‘I’m here anyway, why not?’: My non-surgical facelift has got me thinking about more procedures

‘Trying to look younger,’ my doctor tells me, ‘it never works!’  (iStock)
‘Trying to look younger,’ my doctor tells me, ‘it never works!’ (iStock)

I am sitting in a big, snuggly armchair in a Harley Street waiting room, about to have a cutting-edge non-surgical facelift. I’ve been told it won’t be an instant fix, but in a few months the magic will happen: I will look more youthful, with dewy, plump and taut-looking skin. This is Morpheus8, a non-surgical, collagen-boosting and skin-tightening treatment that’s become the facelift du jour in fashion and celebrity circles.

A whole new world is opening up to me. I just hope I don’t take cosmetic surgery too far. I really don’t want to end up with a trout pout, or with a face that looks caught in a wind tunnel. Or even like someone permanently sucking in their cheeks – that’d be the result of buccal fat removal, a surgical trend currently sweeping the influencer world, in which doctors hollow out your cheeks until your face looks angular and chiselled.

Instead, I just want to look refreshed, and I’ve ruled out any add-ons. My doctor, David Jack, has celebrities and fashionistas queuing up around the block, and believes in the ethos that less is more. He looks reassuringly normal as a result, having personally tried out all of the treatments he now offers his patients – those being the most effective. I ask him to name the biggest mistake women make when they seek surgical intervention. “Trying to look younger,” he replies. “It never works!”

I’ve been told by a handful of friends that Morpheus8 is the new gold standard in non-invasive facelifts. It works by micro-injuring the subdermis layers of the skin, stimulating collagen and in turn tightening and lifting your face. Collagen decreases with age, contributing to skin wrinkling and sagging. So this is a bit like bathing in the fountain of youth, with the recuperation time only a day and the results lasting three years. Dr Jack also tells me, through gleaming white teeth, that it also wards off the need for a surgical facelift, which sits well with me.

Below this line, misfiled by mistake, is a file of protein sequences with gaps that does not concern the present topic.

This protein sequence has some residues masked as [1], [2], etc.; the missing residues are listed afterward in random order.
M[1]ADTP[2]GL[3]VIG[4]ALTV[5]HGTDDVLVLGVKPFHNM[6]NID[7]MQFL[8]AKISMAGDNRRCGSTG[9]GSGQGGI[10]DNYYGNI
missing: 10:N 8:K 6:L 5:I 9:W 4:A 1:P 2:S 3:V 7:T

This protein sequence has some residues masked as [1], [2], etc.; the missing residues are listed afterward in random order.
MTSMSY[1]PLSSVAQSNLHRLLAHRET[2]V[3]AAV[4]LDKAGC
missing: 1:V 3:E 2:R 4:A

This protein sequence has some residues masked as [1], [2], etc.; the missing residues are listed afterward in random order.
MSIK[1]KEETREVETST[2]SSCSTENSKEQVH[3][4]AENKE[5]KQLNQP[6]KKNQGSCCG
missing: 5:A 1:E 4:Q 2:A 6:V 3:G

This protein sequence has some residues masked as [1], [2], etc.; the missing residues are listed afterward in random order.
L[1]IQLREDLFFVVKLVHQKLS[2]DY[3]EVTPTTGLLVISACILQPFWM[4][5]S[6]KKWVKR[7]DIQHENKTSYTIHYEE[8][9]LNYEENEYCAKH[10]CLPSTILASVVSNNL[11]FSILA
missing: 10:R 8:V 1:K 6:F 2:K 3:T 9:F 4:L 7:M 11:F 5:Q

The procedure is relatively painless, as I get lathered in powerful numbing cream on arrival. What I do feel is comparable, I imagine, to being pricked across the neck and face by an electronic pin cushion – which isn’t quite as horrifying as it sounds. The only place it feels a tiny bit uncomfortable is on the chin and above the top lip. And right after the 20-minute procedure I look at myself in the mirror and gasp – I am bright red, swollen and covered in tiny marks. It’s as if I’ve put my head in a hot oven and just about survived it. How will I explain what’s happened between dropping my kids off at school earlier in the morning and picking them up later? That I’ve fallen down the side of a cliff through a thorn bush? Do I tell my five- and seven-year-olds that this is the new normal? That the whole world wants to stave off the ageing process?

There is still so much stigma attached to getting work done to reverse the signs of ageing, regardless that the under-30 Instagram generation seem to view “tweakments” as a status symbol – work that they’re proud to show off across social media. In the month between appointments with Dr Jack – I will need two sessions in total – I begin to experience uncertainty. The 12-hour after-effects of the first facelift was so alarming that by the time I attend the second treatment, I’m secretly thinking: “What the hell am I doing?” What if this time my face never deflates and I forever look like a puffy Teletubby?

There is a limit to what non-surgical treatments can achieve

Dr David Jack

I do tend to catastrophise, but I couldn’t help but see Linda Evangelista flash before my eyes. The Nineties supermodel claimed she was left “brutally disfigured” after undergoing a fat-freezing procedure that went awry in 2016, and she’s now only comfortable being professionally photographed in oversized clothing that completely covers everything but her face. I’ve also somewhat been there myself. I underwent a cosmetic procedure using intense pulsed light a decade ago, something that promised to improve the texture of my skin, but it left me burnt. I still go stripy on my chest when I tan now. So how could I take the risk? But I assure myself that I’m in safe hands.